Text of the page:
With initial reference to
The linearity of region 104 in plot 100 can be derived from the well-known ideal gas law, which is shown in Equation (1) below:
wherein P is pressure (e.g. in Pa), n is the number of moles of ideal gas, R is a constant (e.g. the gas constant of 8.314472 m3·Pa/K·mol), V is the volume (e.g. in cubic meters) and T is the temperature (e.g. in degrees Kelvin). The particular constants and units of measure will vary depending upon the embodiment and the desired system of measurement applied. Nevertheless, since the volume of the arc bulb chamber is typically unchanging, it can be readily stated that the pressure of an ideal gas contained within the arc lamp bulb is linearly related to the temperature. Hence, region 104 of plot 100 is shown as a line with relatively constant slope.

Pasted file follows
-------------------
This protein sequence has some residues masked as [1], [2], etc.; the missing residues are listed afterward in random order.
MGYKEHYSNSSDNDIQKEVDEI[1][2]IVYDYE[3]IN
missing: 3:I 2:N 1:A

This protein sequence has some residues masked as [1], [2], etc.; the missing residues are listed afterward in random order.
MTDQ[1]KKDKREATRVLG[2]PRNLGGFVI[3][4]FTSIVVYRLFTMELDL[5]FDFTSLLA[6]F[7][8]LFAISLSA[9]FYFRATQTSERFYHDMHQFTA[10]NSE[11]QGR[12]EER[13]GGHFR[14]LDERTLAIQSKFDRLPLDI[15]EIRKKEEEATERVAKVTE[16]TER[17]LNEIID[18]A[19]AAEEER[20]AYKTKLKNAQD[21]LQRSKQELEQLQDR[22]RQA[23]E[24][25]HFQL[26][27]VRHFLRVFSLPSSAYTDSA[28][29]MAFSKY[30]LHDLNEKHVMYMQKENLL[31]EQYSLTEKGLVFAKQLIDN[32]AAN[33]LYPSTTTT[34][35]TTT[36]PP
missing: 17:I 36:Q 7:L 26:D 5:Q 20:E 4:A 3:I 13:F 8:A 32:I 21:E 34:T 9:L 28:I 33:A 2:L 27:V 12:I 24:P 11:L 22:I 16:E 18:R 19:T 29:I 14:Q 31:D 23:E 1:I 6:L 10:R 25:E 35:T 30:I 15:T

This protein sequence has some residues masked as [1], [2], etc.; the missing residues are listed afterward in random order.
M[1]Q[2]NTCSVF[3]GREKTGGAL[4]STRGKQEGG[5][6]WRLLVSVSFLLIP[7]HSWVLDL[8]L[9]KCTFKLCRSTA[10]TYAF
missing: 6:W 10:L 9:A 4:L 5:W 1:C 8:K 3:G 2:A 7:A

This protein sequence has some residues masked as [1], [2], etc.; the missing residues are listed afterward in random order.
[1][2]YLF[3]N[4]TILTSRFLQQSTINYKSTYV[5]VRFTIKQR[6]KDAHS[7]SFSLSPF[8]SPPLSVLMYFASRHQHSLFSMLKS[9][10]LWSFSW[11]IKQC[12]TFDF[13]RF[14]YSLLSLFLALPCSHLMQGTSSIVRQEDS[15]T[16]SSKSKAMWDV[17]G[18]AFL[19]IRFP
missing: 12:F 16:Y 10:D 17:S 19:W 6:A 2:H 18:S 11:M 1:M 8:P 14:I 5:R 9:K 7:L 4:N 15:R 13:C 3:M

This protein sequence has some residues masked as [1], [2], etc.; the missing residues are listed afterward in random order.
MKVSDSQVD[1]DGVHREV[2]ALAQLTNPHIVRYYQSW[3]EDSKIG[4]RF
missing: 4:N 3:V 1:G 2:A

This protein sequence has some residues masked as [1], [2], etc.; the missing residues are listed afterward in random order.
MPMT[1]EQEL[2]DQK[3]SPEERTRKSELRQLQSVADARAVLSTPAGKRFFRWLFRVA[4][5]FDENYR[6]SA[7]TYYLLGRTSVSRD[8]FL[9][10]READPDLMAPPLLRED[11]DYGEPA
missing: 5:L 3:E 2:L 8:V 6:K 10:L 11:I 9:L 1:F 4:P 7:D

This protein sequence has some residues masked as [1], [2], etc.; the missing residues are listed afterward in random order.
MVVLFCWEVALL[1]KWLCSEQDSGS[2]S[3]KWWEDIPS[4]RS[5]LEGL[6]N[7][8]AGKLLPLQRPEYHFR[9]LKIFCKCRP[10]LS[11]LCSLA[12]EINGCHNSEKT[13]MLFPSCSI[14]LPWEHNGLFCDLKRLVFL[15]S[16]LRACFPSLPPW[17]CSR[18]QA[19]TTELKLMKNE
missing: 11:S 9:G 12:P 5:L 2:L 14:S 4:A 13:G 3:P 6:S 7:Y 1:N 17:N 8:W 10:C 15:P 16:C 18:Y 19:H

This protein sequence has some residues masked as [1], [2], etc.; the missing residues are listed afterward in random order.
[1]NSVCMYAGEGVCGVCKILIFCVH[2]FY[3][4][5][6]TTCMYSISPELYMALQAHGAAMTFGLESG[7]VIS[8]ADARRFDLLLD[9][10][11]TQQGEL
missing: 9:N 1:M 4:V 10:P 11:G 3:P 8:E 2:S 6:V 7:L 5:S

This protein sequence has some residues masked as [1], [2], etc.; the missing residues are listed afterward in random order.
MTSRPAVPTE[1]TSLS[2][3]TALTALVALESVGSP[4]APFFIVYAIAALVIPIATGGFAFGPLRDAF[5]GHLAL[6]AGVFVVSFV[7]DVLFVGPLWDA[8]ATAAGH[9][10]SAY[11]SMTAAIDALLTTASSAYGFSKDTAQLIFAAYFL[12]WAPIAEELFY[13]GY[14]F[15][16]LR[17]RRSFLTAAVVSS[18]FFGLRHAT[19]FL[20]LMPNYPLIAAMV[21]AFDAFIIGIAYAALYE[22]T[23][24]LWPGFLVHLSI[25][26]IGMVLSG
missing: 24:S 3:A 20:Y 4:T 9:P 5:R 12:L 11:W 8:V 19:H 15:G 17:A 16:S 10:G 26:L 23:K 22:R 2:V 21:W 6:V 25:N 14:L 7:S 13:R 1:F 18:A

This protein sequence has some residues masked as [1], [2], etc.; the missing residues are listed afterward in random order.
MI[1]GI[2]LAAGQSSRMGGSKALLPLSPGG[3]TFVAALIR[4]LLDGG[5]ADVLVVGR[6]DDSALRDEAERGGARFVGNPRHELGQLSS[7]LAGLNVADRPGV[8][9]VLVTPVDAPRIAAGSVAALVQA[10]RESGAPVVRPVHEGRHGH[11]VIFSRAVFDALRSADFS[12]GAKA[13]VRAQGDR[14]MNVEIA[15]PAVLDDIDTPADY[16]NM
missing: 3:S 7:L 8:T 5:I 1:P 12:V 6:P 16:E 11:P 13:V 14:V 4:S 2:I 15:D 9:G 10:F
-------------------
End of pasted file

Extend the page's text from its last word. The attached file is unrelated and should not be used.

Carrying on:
In a typical arc lamp, dimming of the light produced is carried out by reducing the voltage applied to the electrodes of the lamp. As the voltage (and the associated electrical current) in the bulb is reduced, however, the temperature of the bulb typically decreases, thereby producing changes in the bulb pressure that are consistent with plot 100. In most conventional lamps, reducing the brightness (i.e. dimming the lamp) is made significantly more complicated when the temperature of the lamp decreases below transition point 105 and the pressure curve becomes non-linear. Difficulties can arise, for example, from the complexity of driving a plasma with non-linear behavior. To prevent this from occurring, the temperature of the lamp can be maintained above TE by a separate heat source, thereby providing pressure linearity regardless of the voltage applied to the lamp electrodes.
Referring now to
To prevent the lamp 200 from cooling below the transition point (e.g. point 105 in